Staycation would appear to be the buzzword of the moment. Much as I love a home holiday, I’m certainly not averse to the odd jaunt abroad. Nevertheless, there is so much to experience here at home in the UK. In my opinion, Britain’s tourist trade is going from strength to strength, whether it be our Blue Flag beaches, facilities at England’s most fascinating historical sites or all-round fun at family attractions and activity centres.
This coming week I am off to Weymouth with dog and children in tow for some good old fashioned family seaside fun: ice creams, salty lips and sandy toes are all on the agenda. I thought I’d share with you what’s on my itinerary for our short break to one of the UK’s most popular seaside destinations.
Thanks to my job, I am fortunate to be up to speed on what’s on, where to go and what not to miss. Visit Dorset have kindly guided me in the right direction for a short visit to Weymouth and the Portland area; you can get the same expert advice by visiting their website.
Photo: Visit Dorset
A great place to start is Chesil Beach Visitors Centre. Chesil Beach is in the heart of the Jurassic coast – an 18 mile stretch of pebble and shingle that is a haven for wildlife and is home to the Fleet Lagoon which alone has 150 species of seaweed, 25 species of fish and 60 known species of mollusc. The visitors centre is located at the southern end of the Fleet Lagoon.
To explore the Lagoon take a trip on the Fleet Observer, a shallow drafted glass bottom boat that was specifically designed to explore the world hidden beneath the water. The locals who run these trips are passionate about the indigenous wildlife and keen to point out rare bird and marine life whilst sharing scintillating titbits of information. Sounds like a great way to spend a few hours – I will let you know how we get on!
We are planning on having lunch at the newly opened and highly recommended taste* café at the visitors centre. Opened in March by the owners of the successful taste* café/bistro in Dorchester, it promises freshly prepared food accompanied by spectacular views of this beautiful area.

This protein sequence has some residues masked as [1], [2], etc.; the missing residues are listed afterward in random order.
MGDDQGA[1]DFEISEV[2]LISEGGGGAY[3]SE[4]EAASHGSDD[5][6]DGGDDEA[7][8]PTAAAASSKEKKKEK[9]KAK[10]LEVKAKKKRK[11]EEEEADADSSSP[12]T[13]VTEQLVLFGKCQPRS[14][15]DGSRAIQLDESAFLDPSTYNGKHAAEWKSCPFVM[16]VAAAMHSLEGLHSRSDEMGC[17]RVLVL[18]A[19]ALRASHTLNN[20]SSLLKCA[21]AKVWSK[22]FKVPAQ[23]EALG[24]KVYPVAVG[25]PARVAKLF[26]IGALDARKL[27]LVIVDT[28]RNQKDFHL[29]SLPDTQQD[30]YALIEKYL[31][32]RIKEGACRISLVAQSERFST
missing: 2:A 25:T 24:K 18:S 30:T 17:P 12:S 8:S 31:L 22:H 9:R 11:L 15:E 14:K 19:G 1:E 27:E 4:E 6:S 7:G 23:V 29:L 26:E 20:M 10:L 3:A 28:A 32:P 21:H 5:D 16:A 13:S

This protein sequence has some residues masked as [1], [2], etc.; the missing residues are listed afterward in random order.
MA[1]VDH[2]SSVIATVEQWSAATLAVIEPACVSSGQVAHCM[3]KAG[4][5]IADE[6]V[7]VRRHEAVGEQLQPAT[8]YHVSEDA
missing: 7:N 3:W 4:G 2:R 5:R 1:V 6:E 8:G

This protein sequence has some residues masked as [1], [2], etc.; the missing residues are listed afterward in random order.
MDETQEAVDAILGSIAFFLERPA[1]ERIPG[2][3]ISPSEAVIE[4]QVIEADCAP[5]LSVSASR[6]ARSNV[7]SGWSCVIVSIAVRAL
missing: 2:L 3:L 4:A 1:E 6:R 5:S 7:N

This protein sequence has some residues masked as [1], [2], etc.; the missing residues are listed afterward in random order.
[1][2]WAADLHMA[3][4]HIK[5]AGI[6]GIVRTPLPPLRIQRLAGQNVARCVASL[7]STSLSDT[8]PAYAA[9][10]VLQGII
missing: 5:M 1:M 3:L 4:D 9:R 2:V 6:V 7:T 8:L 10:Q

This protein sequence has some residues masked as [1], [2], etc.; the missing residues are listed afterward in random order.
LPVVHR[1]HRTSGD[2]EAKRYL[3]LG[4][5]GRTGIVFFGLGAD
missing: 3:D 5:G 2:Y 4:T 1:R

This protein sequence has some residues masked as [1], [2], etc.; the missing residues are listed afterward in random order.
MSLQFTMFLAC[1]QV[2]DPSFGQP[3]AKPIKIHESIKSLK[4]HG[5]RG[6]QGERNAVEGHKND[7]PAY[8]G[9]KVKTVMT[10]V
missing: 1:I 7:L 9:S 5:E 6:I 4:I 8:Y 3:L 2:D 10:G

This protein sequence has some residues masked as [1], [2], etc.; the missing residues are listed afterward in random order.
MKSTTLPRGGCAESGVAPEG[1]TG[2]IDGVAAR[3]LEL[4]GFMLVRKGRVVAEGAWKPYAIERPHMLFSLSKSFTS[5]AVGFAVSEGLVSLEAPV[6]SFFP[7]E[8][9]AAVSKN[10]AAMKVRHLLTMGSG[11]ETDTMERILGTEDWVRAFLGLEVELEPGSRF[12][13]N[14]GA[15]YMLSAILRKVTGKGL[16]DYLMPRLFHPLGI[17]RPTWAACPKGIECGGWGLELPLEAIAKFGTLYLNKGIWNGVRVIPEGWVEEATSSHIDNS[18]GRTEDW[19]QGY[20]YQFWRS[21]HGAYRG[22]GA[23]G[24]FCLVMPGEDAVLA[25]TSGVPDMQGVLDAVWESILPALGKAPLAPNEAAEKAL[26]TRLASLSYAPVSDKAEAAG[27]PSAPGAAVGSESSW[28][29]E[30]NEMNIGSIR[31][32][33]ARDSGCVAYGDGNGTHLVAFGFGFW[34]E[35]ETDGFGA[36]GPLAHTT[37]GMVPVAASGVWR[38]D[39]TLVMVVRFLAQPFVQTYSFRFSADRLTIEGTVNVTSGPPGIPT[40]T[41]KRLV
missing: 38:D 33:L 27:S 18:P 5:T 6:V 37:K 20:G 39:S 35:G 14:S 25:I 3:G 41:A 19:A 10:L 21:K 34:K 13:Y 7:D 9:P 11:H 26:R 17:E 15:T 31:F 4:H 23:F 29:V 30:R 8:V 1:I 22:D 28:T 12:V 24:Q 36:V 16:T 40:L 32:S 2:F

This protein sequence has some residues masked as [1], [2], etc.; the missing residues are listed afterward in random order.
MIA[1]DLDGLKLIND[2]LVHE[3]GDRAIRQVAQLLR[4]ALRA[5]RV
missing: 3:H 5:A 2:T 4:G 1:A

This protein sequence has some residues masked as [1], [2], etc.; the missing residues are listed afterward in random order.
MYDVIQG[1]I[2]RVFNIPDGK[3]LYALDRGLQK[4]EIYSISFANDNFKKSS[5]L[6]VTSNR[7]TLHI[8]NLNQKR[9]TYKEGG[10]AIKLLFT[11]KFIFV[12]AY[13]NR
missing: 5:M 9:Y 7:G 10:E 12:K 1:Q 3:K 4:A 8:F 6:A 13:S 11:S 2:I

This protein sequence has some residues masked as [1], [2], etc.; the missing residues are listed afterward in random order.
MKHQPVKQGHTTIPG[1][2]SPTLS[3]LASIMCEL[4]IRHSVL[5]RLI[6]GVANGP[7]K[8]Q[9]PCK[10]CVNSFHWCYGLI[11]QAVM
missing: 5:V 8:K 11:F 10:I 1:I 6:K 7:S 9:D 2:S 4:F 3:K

Another of Weymouth’s popular attractions is SandWorld. Several of my friends have visited with varying ages of children and all have thoroughly recommended it.
It is in its fourth season, with this year’s theme Books and Authors. Sand sculptors from around the world bring to life some of the literary world’s most famous personalities from Mr Men to Shakespearean characters, all created out of sand – they put my lopsided sand castles to shame!
SandWorld is located in Lodmoor Country Park and right next door to Sea Life Adventure Park, so there is plenty to do after your visit. The park is set over 350 acres with attractions and activities for all the family along with superb facilities.
Photo: Visit Dorset
This brings me on nicely to the next attraction on my to-visit list. I know we all enjoy different activities; I personally like to have a mix of new experiences and firm family favourites. My kids love anything to do with the sea, and Sea Life Adventure Park promises to provide great family entertainment.
The adventure park is home to over 1,000 marine creatures which include all the favourites: sharks, sea turtles, stingrays and penguins along with rarer and endangered species. Whilst visiting you can learn all about the conservation projects that the centre takes part in to help protect and preserve the amazing creatures that dwell in our oceans. If that’s not enough there are also watery rides, an underwater tunnel and a splash zone.
The entry ticket also gives you access to the Sea Life tower which is a few miles along Weymouth’s golden sandy beach. The tower will take you 53m above the resort, giving you the most spectacular views of the Jurassic Coastline, Weymouth, Northe Forte, the White Horse and the picturesque harbour. If you run out of time you have fourteen days to visit the tower so you needn’t rush away from the adventure park.
Photo: English Heritage.
Adding a little history to my mix is Portland Castle. Standing majestically over Portland Harbour, the castle is one of Henry VIII’s finest coastal forts.
Built in 1540 to protect against the French and Spanish invasion, the castle is steeped in history and played a part in both the First and Second World Wars. The audio tour is free and I’m sure will be of interest to my children as it tells the castle’s story from Tudor times through to the Second World War, which they have both covered at school.
There is plenty to explore with gun platforms, an armoury and Tudor kitchen, plus the prospect of wandering the gardens and enjoying the coastal views before finishing up at the Captains Tearooms for afternoon tea.
Dorset is a wonderful county to visit with stunning coast and picturesque countryside; I really am looking forward to my visit to Weymouth and Portland. Why not take a look at a staycation before school starts again – it’s a great way to enjoy what’ at home whilst sharing some of the UK’s history and important geographical sites with the children.